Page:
FASSY clients on the street

Last week, Mary Amerongen took one of her clients home for a couple of nights. “I preferred to know where she was, so I took her to my…

Last week, Mary Amerongen took one of her clients home for a couple of nights.

“I preferred to know where she was, so I took her to my place,” said the Fetal Alcohol Spectrum Society of Yukon support worker.

Unable to find a place to live, after the house she was renting was sold, the severely disabled woman ended up on the street.

After four attempts to find her a place, Amerongen was able to get a room for her client in a downtown hotel.

“It’s not a good place for her,” said Amerongen.

“She’s going to get exploited — she needs supervised housing.

“She can’t function on her own.”

The room costs more than her social assistance housing allowance and the fetal alcohol society is paying to store the woman’s belongings. They won’t fit in the room.

“People will end up taking her food,” said Amerongen.

“But at least she’s not on the street.”

Amerongen’s other client is also living in “highly unsuitable housing.”

Her rent is so high it eats up most of her food money, she said.

“It leaves her about $30 a month for food. And this woman also needs supervised housing — she needs her visitors supervised,” said Amerongen.

A young man struggling with the effects of fetal alcohol syndrome lives in an unheated garage downtown.

He sleeps on a mat on the floor, said fetal alcohol society support worker Marge MacLeod.

“He’s very disabled, but he doesn’t smoke, drink or do drugs,” she said. “He works the nightshift at Wal-Mart.

“We just can’t find a place for him.”

Currently, the fetal alcohol society has nine clients without housing in Whitehorse.

“It’s very hard when people say to you day after day, ‘Couldn’t I just sleep at your place tonight?’” said society executive director Judy Pakozdy.

On Thursday afternoon, Pakozdy sounded worn out.

“I just had a kid leave here. His final words, after I gave him every penny I had for food were, ‘Must be nice to have a house,’” said Pakozdy, who is retiring soon.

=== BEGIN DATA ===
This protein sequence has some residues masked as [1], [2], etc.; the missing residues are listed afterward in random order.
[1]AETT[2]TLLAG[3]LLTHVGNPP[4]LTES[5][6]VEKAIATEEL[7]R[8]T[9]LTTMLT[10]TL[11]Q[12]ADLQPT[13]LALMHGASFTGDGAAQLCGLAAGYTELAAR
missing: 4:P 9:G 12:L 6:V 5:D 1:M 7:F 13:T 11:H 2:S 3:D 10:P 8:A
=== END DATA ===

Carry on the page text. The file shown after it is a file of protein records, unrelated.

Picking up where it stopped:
“It’s a good thing I’m leaving because hope is running dry.”

At least it’s getting warmer, she said.

“It’s not as acute as it was a couple of months ago, when it was devastating some days to not know where they were.

“But we’ve almost made it through winter and they haven’t died — that’s an achievement.”

Over the last year and a half, three fetal alcohol clients have lived with workers for extended periods, said Pakozdy.

“But some clients have really intense needs, and these can’t be met by someone coming home and being nice to them.”

On Monday, one of Pakozdy’s clients, a woman in her 20s, slept on the street.

Most of them find a “friend,” especially the girls, said Pakozdy.

“It’s not safe for them.”

“At least nine people — and that’s just here in Whitehorse — are living in deplorable conditions because we are failing them,” said NDP Leader Todd Hardy during question period on Thursday.

“One man, for example, is sleeping on a foamie in an old mould-infested garage downtown, with no insulation and no running water. That’s reality. He pays for electricity when he can afford it.

“What is (Health and Social Services Minister Brad Cathers) doing for this man, and others like him, who are shut out of the rental market that has no place for them?”

These individuals should contact the social services branch, said Cathers, in response.

“If they are on or in need of social assistance, and if they have issues with housing, they can work either with the officials in my department or with Yukon Housing Corporation,” he said.

But the housing corporation wait list is long, said Amerongen.

The client who just got a room in a downtown hotel has been accepted by Whitehorse Housing, but Amerongen was told it would be “many months” until a place became available.

Whitehorse Housing also needs supervised housing, she said.

For 12 years, Amerongen worked in low-income housing in Edmonton with live-in caretakers.

“The result was overwhelmingly positive,” she said.

The trouble with fetal alcohol is the disability is often invisible, said Pakozdy.

“Some people are still at the stage where they look at them and think, ‘They look normal, they bloody well better act normal,’ and they can’t.”

On Thursday, Pakozdy learned Whitehorse transit manager Dave Muir would no longer issue free bus passes to clients with fetal alcohol disorder.

“He changed the rules, so the passes will only be free for severely disabled people,” said Pakozdy.

That’s always been the case, said Muir on Friday.

“Nobody gets a ride for free,” he said.

“Even when you use the Handy Bus you have to pay.

“Some people may have slipped through the cracks, but we are doing a review of all the applicants to make sure anybody that is on the program now absolutely needs it and meets the criteria.

“Nobody’s discounting that anybody might have a disability, but the severity of the disability has to be such that you can’t use the regular transit service in a regular basis.”

That’s just one more straw for Pakozdy.

“I really believed 30 years ago that if people knew about this disability and what it does to people’s brains they would just leap onside and help,

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